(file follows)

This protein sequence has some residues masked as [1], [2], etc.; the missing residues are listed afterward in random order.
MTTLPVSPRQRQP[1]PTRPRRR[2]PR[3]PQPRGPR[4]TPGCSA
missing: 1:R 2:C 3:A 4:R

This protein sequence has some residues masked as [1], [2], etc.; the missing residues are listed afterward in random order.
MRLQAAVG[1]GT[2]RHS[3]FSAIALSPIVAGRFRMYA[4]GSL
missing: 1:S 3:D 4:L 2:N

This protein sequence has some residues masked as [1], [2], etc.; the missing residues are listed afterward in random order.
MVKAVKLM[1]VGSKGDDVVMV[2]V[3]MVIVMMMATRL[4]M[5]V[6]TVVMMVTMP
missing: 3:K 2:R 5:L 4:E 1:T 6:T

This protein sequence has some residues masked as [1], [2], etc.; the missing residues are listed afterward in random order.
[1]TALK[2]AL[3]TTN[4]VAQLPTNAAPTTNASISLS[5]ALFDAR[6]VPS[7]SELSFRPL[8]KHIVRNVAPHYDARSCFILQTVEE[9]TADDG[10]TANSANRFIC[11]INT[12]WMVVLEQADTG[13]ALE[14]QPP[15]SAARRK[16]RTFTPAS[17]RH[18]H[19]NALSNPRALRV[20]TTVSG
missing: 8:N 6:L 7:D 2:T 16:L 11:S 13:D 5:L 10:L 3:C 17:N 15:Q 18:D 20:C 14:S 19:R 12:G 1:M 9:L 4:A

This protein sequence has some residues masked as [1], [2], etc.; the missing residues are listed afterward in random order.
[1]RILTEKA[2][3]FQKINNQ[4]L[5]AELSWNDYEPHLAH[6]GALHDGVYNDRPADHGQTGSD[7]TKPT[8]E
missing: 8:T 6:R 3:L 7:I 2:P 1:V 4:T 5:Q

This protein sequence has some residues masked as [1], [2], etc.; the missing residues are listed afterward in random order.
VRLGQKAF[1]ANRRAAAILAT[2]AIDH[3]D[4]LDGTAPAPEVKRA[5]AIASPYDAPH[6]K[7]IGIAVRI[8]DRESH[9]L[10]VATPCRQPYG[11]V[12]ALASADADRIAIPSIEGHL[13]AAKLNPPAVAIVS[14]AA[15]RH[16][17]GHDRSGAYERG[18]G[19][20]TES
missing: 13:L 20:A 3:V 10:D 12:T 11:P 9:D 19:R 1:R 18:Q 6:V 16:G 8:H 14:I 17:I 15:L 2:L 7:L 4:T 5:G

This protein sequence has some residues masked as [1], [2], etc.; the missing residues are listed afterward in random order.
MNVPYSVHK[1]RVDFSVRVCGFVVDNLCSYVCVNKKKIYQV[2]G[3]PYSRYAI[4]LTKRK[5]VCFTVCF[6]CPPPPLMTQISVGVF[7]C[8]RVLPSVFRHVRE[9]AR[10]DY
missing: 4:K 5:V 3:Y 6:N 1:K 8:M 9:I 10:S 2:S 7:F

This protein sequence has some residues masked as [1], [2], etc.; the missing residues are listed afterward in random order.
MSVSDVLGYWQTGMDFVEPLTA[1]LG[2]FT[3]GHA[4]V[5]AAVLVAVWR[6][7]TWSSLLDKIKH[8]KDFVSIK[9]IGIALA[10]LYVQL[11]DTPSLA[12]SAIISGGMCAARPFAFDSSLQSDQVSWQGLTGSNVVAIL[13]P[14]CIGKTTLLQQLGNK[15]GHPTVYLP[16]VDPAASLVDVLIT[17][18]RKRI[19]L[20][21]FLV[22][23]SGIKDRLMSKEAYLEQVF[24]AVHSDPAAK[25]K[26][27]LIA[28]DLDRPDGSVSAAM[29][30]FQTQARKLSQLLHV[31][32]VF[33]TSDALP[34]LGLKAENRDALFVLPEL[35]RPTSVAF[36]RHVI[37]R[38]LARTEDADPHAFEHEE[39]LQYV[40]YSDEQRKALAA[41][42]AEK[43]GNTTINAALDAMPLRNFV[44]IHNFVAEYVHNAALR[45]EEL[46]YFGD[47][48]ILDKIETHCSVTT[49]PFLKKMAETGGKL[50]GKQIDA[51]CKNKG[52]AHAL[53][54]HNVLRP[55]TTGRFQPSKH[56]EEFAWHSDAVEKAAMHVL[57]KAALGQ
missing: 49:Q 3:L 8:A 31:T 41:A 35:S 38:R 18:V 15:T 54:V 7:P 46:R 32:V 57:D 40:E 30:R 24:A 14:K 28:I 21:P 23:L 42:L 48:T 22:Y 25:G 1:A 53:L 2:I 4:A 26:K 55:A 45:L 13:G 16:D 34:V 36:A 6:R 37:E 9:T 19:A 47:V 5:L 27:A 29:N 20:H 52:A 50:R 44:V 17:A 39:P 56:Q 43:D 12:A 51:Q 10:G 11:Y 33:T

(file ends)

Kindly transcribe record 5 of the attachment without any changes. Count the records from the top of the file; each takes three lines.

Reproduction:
This protein sequence has some residues masked as [1], [2], etc.; the missing residues are listed afterward in random order.
[1]RILTEKA[2][3]FQKINNQ[4]L[5]AELSWNDYEPHLAH[6]GALHDGVYNDRPADHGQTGSD[7]TKPT[8]E
missing: 8:T 6:R 3:L 7:I 2:P 1:V 4:T 5:Q